A beam port located at a point along the focal arc is deemed to receive signals from the angle that results in the maximum signal level. The beam port is thus said to correspond to an angle.
However, the signal received at a beam port represents not just the signals received from the corresponding angle, but also signals received from closely related angles. However, the signals received from closely related directions are attenuated more than signals from the specific angle. The further from the specific angle the signals come from, the greater is the attenuation. For this reason, the antenna array is said to form a receive beam. The angle from which the maximum signal level is received is said to be the "beam center". The beam has a "width" which covers all angles from which signals are received with less than 3 dB more attenuation than at the beam center. A signal falling within the beam will be attenuated so little that it is deemed to be received by the system.
To receive signals from any angle in a range of angles, enough beam ports are located along the focal arc such that a plurality of beams is formed. Every angle in the range is included in at least one of the beams. To selectively receive a signal from a particular direction, a receiver is connected to the beam port corresponding to a beam in that direction.
One drawback to this approach is that connecting one receiver to each beam port can be very expensive. Even if one receiver is used and switched between the various beam ports, the switching apparatus to connect a receiver to any one of a plurality of beam ports can be very complicated and expensive. In general, the switching apparatus is more complicated and expensive when more beam ports need to be connected to the receiver. It would, therefore, be desirable to minimize the number of beam ports.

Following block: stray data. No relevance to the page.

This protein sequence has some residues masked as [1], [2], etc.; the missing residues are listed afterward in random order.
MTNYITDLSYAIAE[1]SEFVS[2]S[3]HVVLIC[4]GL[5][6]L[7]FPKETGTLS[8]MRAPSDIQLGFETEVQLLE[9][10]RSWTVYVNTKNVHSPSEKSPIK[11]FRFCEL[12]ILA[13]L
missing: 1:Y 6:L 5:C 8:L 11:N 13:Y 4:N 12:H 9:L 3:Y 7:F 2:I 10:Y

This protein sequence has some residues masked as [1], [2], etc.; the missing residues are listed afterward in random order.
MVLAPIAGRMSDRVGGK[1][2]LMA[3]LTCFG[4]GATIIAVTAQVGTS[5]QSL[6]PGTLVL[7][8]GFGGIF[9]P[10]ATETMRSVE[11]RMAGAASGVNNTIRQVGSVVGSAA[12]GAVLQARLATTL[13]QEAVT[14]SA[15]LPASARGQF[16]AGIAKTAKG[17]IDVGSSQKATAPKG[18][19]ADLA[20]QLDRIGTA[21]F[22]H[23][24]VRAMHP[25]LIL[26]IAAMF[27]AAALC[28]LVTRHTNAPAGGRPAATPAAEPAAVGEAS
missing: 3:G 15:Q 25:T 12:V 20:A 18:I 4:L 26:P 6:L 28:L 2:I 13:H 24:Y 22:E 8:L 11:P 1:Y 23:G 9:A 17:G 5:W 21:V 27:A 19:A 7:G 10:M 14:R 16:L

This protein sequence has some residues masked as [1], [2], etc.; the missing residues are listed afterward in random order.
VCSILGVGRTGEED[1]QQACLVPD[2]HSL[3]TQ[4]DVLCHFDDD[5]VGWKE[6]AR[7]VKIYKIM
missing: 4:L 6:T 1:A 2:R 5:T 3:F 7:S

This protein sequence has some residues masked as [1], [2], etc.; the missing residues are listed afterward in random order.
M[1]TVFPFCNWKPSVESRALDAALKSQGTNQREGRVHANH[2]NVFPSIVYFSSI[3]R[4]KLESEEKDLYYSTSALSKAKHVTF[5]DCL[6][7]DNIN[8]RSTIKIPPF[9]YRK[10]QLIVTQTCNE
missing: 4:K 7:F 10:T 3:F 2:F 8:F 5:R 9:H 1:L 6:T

The number of beam ports needed in any system will depend on two factors: the range of angles in which the beam must be steered and the maximum beam width that can be used in the system. For example, in some systems, it may be necessary to distinguish between signals received in directions separated by as little as 10 width of no more than 10 to each beam port is determined by the length of the antenna array. It would seem that the number of beam ports would be the range of angles divided by the maximum allowable beam width. However, this is not the case. The width of each beam is not the same. Beams in directions near the broadside of the antenna are narrower than beams directed off broadside. If the length of the antenna is selected to provide the required beam width for the widest beam, the beams near the broadside of the antenna will be much narrower than required. Consequently, more beams, and more beam ports, are required in directions near broadside of the antenna.
In phased array antennas, phase shifters can be appropriately controlled to ensure that the beam width is the same regardless of the direction in which the beam is steered. However, a phased array antenna is not suitable for use in all systems. For example, where more than one receive beam must be formed simultaneously, a phased array system could be more complicated and expensive than a system using a beam forming lens.
In light of the foregoing background of the invention, it is an object of this invention to provide a means for producing beams in a plurality of directions, each beam having the same beam width.
It is also an object of this invention to provide a system capable of switching a beam in any direction in a range of values with simplified switching.
The foregoing and other objects of this invention are accomplished with a lens fed array antenna. The back wall of the lens, along which the beam ports are disposed, is not along the focal arc of the lens. Rather, the back wall is displaced from the focal arc by amounts varying from substantially no displacement at the ends to a maximum displacement along the centerline of the lens. The amount of displacement is selected to broaden the broadside beam to have a beam width equal to the width of the beam farthest from broadside.